Lightning is largely absent from Oregon this week. However, warm, dry weather will greet the hundreds of thousands of visitors arriving to see the eclipse of the sun on Aug. 21. Avoiding activities that can spark a wildfire is key to making the eclipse a safe and pleasant experience for all. One measure adopted to reduce the risk of wildfire is a temporary ban, now in effect, on all campfires in state parks





Monday, August 6, 2012

Morning Update - August 6, 2012


No new fires 10 acres in size or larger on ODF-protected lands were reported to the Salem Coordination Center during the past 24 hours.


Several fires in south-central Oregon were ignited due to lightning strikes that resulted from thunderstorms moving through the region Sunday. The South Central Oregon Fire Management Partnership reported 5 fires in Klamath County and 16 fires in Lake County attributed to lightning as of 8:30 Sunday night. All fires were held to under 2 acres. ODF resources responded to 2 fires in Klamath County and 1 in Lake County included in that total.

Seventeen lightning strikes were recorded in southeast Josephine County Sunday, roughly from the California border to Manzanita Mountain. No fires were reported, however ODF will monitor the area Monday for potential activity.

Red Flag Warnings continue in effect for Klamath and Lake Counties today from 2pm until 8pm for continued thunderstorm activity, and for Wasco, Sherman, Gilliam, Morrow, Umatilla and Wallowa Counties until 11pm Monday for thunderstorms with significant lightning activity and potential fire ignitions.

FIRES ON OTHER LANDS IN OREGON

The Cougar Fire was reported Sunday burning in brush several miles SE of Burns Junction in Malheur County. Fire is on BLM ownership, reported at 500 acres Monday morning and is believed to have been a lightning-caused ignition.

The lightning-caused Lava Fire (BLM) burning 15 miles northeast of Fort Rock is estimated at 21,546 acres and 85 percent contained. Fire was reported July 23. Fire information is available via Inciweb or from the South Central Oregon Fire Management Partnership at (541) 947-6223.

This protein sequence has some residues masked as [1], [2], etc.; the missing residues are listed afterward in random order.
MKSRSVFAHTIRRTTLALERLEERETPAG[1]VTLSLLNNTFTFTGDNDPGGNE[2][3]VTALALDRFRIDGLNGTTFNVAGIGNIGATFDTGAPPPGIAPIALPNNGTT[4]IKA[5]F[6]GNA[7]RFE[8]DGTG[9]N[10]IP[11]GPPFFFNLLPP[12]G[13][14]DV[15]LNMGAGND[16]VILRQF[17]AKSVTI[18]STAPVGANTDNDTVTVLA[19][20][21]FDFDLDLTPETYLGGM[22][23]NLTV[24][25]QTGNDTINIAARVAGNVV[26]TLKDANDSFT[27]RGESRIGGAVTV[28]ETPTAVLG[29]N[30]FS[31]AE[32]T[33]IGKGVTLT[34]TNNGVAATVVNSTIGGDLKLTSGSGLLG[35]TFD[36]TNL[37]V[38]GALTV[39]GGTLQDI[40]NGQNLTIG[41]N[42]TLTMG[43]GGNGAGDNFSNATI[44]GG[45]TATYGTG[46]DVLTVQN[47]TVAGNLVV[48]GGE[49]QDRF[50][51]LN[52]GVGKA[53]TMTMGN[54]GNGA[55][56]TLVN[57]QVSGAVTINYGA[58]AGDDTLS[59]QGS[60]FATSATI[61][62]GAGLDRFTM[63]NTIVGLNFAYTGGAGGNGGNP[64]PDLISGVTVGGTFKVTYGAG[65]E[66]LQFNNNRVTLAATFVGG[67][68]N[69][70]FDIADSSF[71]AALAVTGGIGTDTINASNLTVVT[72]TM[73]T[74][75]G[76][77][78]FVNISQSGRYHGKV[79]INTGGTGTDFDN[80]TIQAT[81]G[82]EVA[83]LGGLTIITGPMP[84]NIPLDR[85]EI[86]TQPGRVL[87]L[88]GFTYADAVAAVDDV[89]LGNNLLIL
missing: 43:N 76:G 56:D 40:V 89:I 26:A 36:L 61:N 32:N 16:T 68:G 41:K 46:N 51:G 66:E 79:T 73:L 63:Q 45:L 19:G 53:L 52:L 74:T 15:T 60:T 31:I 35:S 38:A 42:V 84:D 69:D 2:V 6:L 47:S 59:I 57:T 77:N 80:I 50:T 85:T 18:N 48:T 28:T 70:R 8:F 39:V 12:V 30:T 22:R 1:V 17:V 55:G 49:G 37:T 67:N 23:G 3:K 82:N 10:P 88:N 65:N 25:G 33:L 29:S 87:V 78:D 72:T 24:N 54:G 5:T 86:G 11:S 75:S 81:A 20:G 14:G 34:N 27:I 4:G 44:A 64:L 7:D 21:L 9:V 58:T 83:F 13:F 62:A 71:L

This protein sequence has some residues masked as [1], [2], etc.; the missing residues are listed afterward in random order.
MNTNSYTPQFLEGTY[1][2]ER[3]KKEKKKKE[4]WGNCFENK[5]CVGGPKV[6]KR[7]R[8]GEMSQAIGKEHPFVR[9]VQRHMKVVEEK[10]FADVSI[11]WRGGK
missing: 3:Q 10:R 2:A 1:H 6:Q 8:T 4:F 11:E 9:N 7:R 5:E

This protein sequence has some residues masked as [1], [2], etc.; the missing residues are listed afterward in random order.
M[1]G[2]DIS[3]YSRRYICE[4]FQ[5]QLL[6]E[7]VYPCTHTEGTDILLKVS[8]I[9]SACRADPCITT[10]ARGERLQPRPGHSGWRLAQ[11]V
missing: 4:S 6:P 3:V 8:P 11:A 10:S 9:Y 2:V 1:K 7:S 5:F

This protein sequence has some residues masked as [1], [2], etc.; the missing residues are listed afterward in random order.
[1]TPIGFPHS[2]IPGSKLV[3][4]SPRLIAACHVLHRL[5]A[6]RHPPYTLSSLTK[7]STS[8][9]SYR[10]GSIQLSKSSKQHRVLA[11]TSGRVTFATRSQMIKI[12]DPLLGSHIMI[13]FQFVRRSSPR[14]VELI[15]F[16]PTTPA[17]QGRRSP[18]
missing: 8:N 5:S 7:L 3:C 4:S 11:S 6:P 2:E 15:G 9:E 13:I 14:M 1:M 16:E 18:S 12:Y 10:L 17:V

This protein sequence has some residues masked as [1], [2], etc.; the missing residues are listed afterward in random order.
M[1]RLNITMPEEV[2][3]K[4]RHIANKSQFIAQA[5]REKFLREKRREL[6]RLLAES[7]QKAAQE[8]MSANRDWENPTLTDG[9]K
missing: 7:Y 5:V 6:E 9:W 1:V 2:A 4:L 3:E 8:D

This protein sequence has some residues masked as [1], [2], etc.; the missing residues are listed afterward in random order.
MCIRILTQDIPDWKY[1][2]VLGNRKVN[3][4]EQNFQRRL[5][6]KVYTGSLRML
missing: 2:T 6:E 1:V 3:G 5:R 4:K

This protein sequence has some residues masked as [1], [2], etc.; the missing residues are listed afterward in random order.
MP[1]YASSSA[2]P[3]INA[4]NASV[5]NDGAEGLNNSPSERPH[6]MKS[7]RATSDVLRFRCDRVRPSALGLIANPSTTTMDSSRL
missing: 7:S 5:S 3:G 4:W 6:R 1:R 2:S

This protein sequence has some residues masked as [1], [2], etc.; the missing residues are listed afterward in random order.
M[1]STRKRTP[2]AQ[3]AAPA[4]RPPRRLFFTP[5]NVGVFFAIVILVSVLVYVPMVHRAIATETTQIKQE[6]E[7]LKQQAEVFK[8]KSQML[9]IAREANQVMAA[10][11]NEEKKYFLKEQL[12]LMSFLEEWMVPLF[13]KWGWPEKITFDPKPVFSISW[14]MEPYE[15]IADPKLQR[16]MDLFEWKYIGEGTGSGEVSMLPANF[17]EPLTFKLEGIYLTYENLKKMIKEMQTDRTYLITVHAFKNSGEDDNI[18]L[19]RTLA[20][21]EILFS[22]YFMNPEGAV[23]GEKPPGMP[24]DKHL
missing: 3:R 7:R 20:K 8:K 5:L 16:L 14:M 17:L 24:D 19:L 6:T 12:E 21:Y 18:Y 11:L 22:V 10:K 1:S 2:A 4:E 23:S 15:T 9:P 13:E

Kevin Weeks / ODF Public Affairs Office

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The purpose of this blog is to provide breaking news about wildfire activity on the forestlands protected by the Oregon Department of Forestry. We invite you to post questions or comments you have about current wildfires. Please keep your posts civil and free of profanity. You are also welcome to contact us by email at: information@odf.state.or.us.

Current wildfire info

Cool, wet weather in the winter of 2016-17 ended Oregon's long drought and left a thick snowpack at higher elevations which will take some time to melt. However, even in non-drought years Oregon's warm, dry summers create conditions that allow for fire to start and spread. In an average summer firefighters still see almost a thousand fires on lands protected by the Oregon Department of Forestry.



What we do

Protection jurisdiction

The Oregon Dept. of Forestry protects 16 million acres of private and public forestlands from wildfire. This includes all private forestlands in Oregon as well as state- and local government-owned forests, along with 2.8 million acres of federal Bureau of Land Management lands in the western part of the state. There are about 30.4 million total acres of forest in Oregon.



Fire suppression policy

The department fights fire aggressively, seeking to put out most fires at 10 acres or smaller. This approach minimizes damage to the timber resource and fish and wildlife habitat, and protects lives and property. It also saves money. While suppressing large fires can cost millions of dollars, economic and environmental damage from wildfires can be many times greater.




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Oregon Dept. of Forestry's public information officers in Salem, Ore., maintain this blog. During the wildfire season, we spend much of our time reporting on fires and firefighting to news media and the public.